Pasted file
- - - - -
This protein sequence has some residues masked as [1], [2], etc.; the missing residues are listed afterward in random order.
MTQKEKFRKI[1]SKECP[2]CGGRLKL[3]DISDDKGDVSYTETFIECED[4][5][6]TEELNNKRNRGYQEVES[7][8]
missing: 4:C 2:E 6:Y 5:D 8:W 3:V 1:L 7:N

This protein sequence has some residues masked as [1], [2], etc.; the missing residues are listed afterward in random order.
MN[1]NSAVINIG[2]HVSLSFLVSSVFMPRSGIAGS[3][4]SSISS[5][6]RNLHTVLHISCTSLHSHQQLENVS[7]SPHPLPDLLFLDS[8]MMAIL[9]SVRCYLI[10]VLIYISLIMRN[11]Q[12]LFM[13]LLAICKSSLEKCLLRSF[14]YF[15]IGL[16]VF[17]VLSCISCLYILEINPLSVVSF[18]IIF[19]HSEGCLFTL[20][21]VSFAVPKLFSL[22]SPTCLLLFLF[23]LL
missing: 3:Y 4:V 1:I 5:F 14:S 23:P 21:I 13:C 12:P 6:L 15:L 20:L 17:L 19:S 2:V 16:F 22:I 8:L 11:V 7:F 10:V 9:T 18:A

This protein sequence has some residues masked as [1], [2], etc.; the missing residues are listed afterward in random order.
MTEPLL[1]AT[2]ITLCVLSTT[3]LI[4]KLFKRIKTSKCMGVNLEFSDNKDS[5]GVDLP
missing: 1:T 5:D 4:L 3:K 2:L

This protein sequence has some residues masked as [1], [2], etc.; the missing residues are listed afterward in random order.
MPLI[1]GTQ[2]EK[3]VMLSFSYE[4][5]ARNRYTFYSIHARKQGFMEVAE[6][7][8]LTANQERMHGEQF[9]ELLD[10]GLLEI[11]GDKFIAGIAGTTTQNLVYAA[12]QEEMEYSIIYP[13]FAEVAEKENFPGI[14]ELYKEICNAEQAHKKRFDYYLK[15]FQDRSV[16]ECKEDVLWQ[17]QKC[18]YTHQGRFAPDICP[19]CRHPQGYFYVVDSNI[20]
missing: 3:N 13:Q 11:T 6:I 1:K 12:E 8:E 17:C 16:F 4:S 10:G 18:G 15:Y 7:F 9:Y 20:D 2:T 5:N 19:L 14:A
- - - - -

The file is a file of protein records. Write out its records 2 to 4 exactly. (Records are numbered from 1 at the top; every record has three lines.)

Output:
This protein sequence has some residues masked as [1], [2], etc.; the missing residues are listed afterward in random order.
MN[1]NSAVINIG[2]HVSLSFLVSSVFMPRSGIAGS[3][4]SSISS[5][6]RNLHTVLHISCTSLHSHQQLENVS[7]SPHPLPDLLFLDS[8]MMAIL[9]SVRCYLI[10]VLIYISLIMRN[11]Q[12]LFM[13]LLAICKSSLEKCLLRSF[14]YF[15]IGL[16]VF[17]VLSCISCLYILEINPLSVVSF[18]IIF[19]HSEGCLFTL[20][21]VSFAVPKLFSL[22]SPTCLLLFLF[23]LL
missing: 3:Y 4:V 1:I 5:F 14:S 23:P 21:I 13:C 12:P 6:L 15:L 20:L 17:L 19:S 2:V 16:F 22:I 8:L 11:V 7:F 10:V 9:T 18:A

This protein sequence has some residues masked as [1], [2], etc.; the missing residues are listed afterward in random order.
MTEPLL[1]AT[2]ITLCVLSTT[3]LI[4]KLFKRIKTSKCMGVNLEFSDNKDS[5]GVDLP
missing: 1:T 5:D 4:L 3:K 2:L

This protein sequence has some residues masked as [1], [2], etc.; the missing residues are listed afterward in random order.
MPLI[1]GTQ[2]EK[3]VMLSFSYE[4][5]ARNRYTFYSIHARKQGFMEVAE[6][7][8]LTANQERMHGEQF[9]ELLD[10]GLLEI[11]GDKFIAGIAGTTTQNLVYAA[12]QEEMEYSIIYP[13]FAEVAEKENFPGI[14]ELYKEICNAEQAHKKRFDYYLK[15]FQDRSV[16]ECKEDVLWQ[17]QKC[18]YTHQGRFAPDICP[19]CRHPQGYFYVVDSNI[20]
missing: 3:N 13:Q 11:T 6:I 1:K 12:E 8:E 17:C 16:F 4:S 10:G 18:G 15:Y 7:F 9:Y 20:D 2:T 5:N 19:L 14:A